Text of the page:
The Universe Flickers

Navine G. Khan-Dossos, Scenes from a Pre-Crime (Performance for Security Guards), 2018, installation detail, dimensions variable [photo: Mustafa Hazneci; courtesy of the artist and SALT Beyoğlu, Istanbul]

“How do you create a record or generate matter in transitory times when the very limits of language, registers, and representation of truth are severely tested?” This is the question that The Universe Flickers poses to its audience, an exhibition that takes its title from a chapter in the 2014 Ken Liu translation of Cixin Liu’s science fiction novel The Three-Body Problem (2008), in which the story of China’s Cultural Revolution effectively becomes the basis for a dystopic vision of a future world programmed for self-destruction by those who gave up all hope for it.

The show brings together works by Anna Boghiguian, Rana Hamadeh, Navine G. Khan-Dossos, and Merve Ünsal. It opens in the Forum, the institution’s cavernous ground-floor entry space. There, Listening to SALT Beyoğlu (2018), Ünsal’s “sonic phonogram” of sounds collected from the SALT Beyoğlu site, offers an acoustic backdrop to Khan-Dossos’ site-specific intervention, Scenes from a Pre-Crime (Performance for Security Guards) (2018). Paying homage to the building’s former life as an apartment block built between 1850 and 1860, Khan-Dossos painted color blocks on the walls. From the ground level up to the third floor, light washes of color drawn from the building’s decorative ceiling murals include a pale salmon pink, a sky blue, and a creamy tan. Cutting through the middle of these blocks and bordering the sides of each is a line painted in the style of a forensic ruler—a measuring instrument used at crime scenes and in the judicial system. The purpose is to draw the domestic specter back into view, thus destabilizing the line between public and private, past and present, in an indictment on crimes that have been—and are yet to be—committed on both sides of the temporal and spatial divide.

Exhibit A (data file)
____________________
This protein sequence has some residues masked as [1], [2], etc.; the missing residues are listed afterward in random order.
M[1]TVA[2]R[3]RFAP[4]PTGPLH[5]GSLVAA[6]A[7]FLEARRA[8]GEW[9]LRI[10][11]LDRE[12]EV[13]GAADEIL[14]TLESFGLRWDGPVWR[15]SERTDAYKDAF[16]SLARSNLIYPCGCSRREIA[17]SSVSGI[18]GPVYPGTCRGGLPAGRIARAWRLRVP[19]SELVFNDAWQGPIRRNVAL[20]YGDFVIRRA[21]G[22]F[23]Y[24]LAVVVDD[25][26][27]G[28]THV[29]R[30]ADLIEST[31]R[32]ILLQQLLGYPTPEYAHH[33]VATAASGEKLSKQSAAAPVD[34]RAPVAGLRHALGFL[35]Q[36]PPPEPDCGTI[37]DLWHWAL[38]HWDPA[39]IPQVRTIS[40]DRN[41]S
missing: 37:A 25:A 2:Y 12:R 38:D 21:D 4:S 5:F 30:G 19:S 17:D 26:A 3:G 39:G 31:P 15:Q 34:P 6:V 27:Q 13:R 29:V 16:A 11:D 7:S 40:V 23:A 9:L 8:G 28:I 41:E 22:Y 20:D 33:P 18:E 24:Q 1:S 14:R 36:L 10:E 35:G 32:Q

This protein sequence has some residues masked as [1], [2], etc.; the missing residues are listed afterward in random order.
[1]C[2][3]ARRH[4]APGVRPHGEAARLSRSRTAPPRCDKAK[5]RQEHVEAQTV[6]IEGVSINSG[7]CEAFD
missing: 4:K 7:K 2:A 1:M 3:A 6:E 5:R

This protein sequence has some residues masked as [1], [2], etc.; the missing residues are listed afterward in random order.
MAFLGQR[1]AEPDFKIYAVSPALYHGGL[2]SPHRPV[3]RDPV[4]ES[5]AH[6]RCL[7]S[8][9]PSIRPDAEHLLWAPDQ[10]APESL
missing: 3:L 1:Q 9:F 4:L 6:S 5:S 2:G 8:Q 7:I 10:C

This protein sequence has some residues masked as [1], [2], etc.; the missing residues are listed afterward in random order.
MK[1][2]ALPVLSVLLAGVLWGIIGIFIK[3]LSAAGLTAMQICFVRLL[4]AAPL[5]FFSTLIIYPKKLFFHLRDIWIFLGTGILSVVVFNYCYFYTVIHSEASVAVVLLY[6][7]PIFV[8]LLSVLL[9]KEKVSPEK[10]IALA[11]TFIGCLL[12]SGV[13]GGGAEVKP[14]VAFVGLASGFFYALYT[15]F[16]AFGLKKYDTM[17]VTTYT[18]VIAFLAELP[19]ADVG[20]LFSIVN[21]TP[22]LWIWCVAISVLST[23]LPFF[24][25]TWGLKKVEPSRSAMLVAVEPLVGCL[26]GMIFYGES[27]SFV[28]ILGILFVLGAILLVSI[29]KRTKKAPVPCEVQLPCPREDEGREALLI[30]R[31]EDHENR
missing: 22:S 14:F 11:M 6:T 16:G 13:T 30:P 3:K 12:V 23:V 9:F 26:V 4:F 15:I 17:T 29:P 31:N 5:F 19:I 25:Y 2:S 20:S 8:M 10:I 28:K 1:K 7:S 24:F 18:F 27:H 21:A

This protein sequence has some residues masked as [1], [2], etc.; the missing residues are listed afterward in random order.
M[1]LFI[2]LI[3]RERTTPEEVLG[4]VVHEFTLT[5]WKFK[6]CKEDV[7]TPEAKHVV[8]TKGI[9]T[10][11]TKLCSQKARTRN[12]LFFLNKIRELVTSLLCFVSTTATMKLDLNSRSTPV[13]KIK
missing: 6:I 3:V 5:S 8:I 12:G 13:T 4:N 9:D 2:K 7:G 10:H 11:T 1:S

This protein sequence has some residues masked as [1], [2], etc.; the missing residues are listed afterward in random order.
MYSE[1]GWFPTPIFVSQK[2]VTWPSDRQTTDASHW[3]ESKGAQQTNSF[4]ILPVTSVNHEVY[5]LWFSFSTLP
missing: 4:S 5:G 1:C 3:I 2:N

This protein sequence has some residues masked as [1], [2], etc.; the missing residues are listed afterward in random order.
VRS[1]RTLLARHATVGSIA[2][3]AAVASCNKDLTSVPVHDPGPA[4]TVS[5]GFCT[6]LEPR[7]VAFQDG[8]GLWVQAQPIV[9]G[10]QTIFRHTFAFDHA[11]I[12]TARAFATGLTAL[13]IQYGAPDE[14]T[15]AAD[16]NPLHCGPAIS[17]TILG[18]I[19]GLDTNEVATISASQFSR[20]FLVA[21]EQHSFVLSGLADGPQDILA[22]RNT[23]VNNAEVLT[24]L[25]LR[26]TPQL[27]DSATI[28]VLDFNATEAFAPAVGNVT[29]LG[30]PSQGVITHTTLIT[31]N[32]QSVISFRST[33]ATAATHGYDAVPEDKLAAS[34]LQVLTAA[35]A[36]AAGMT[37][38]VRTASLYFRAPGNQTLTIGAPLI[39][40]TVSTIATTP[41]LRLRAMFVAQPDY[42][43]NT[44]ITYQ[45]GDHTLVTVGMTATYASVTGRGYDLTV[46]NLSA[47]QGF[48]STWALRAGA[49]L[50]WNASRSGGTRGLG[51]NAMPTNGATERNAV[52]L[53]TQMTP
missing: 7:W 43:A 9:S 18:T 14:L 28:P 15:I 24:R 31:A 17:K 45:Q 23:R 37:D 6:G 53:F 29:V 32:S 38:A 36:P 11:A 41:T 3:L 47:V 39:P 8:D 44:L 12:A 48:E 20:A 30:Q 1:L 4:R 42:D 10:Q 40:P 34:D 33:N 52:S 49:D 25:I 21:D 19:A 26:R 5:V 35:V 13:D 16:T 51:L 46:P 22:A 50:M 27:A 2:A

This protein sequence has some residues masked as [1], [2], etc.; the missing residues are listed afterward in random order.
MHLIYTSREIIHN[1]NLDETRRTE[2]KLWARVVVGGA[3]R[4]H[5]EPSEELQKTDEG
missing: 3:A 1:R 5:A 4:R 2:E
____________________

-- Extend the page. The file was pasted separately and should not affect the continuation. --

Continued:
On the first floor, encounters between domestic and public space continue in Ünsal’s two-channel video installation Outside Instead of Before (2018), which focuses on two windows in the Kağıthane district of Istanbul, a neighborhood that has been undergoing gentrification as part of state-supported “urban transformation projects.” Installed in a dark, closed-off room, the work consists of two scenes projected on opposite walls. In one, the camera focuses on the exterior of an apartment block, its view taking in, among other angles, a window with a white curtain and a balcony with a clothes rack on it. In the other, the camera’s gaze is trained on a massive construction site visible from the artist’s window, the different shifts in scenes—delineated by a blackout cut—identified by the time of day when the site was recorded. A script plays from speakers in the room. In Turkish, with an English translation presented in a booklet by the door, random observations are made audible. These include reflections upon a woman smoking on her balcony, the remembrance of “a different tongue in a different time and place,” and the contemplation of whether an eye can “un-see what the other eye has seen.”

corner views of several pink and salmon walls. white, black, and gray rectangles form a stripe in the center of the walls.

Navine G. Khan-Dossos, Scenes from a Pre-Crime (Performance for Security Guards), 2018, installation detail, dimensions variable [photo: Gamze Cebeci; courtesy of the artist and SALT Beyoğlu, Istanbul]

The abstract nature of Ünsal’s script instills much the same sense of alienation in the viewer that the artist invokes in the views of Kağıthane—fragmented and remote. In contrast, a suite of paintings on paper by Boghiguian, though overwhelming and dizzying in number and density, seems to do the opposite, despite being equally abstract. Lining a majority of the wall in the first floor’s main gallery, How Minds Are Made (2010–2011) consists of some 80 painted drawings, most combining text and diagram––a selection presented for the first time in this show. Each picture represents a kind of furious, automatic writing in which Boghiguian offers a visual reflection of a mind processing the world through complex and subjective filters. In one drawing, a postal box at the center of the page has written on it the word “Cairo,” the city where Boghiguian was born to Armenian parents. Below, a story is scrawled in barely legible script. The narrative recalls a shift from agrarian to industrial culture, and a narrator who “went to work in a factory where they were building the future of our country,” where they “assembled parts of toys made in China, made cars, cameras, and many other things.”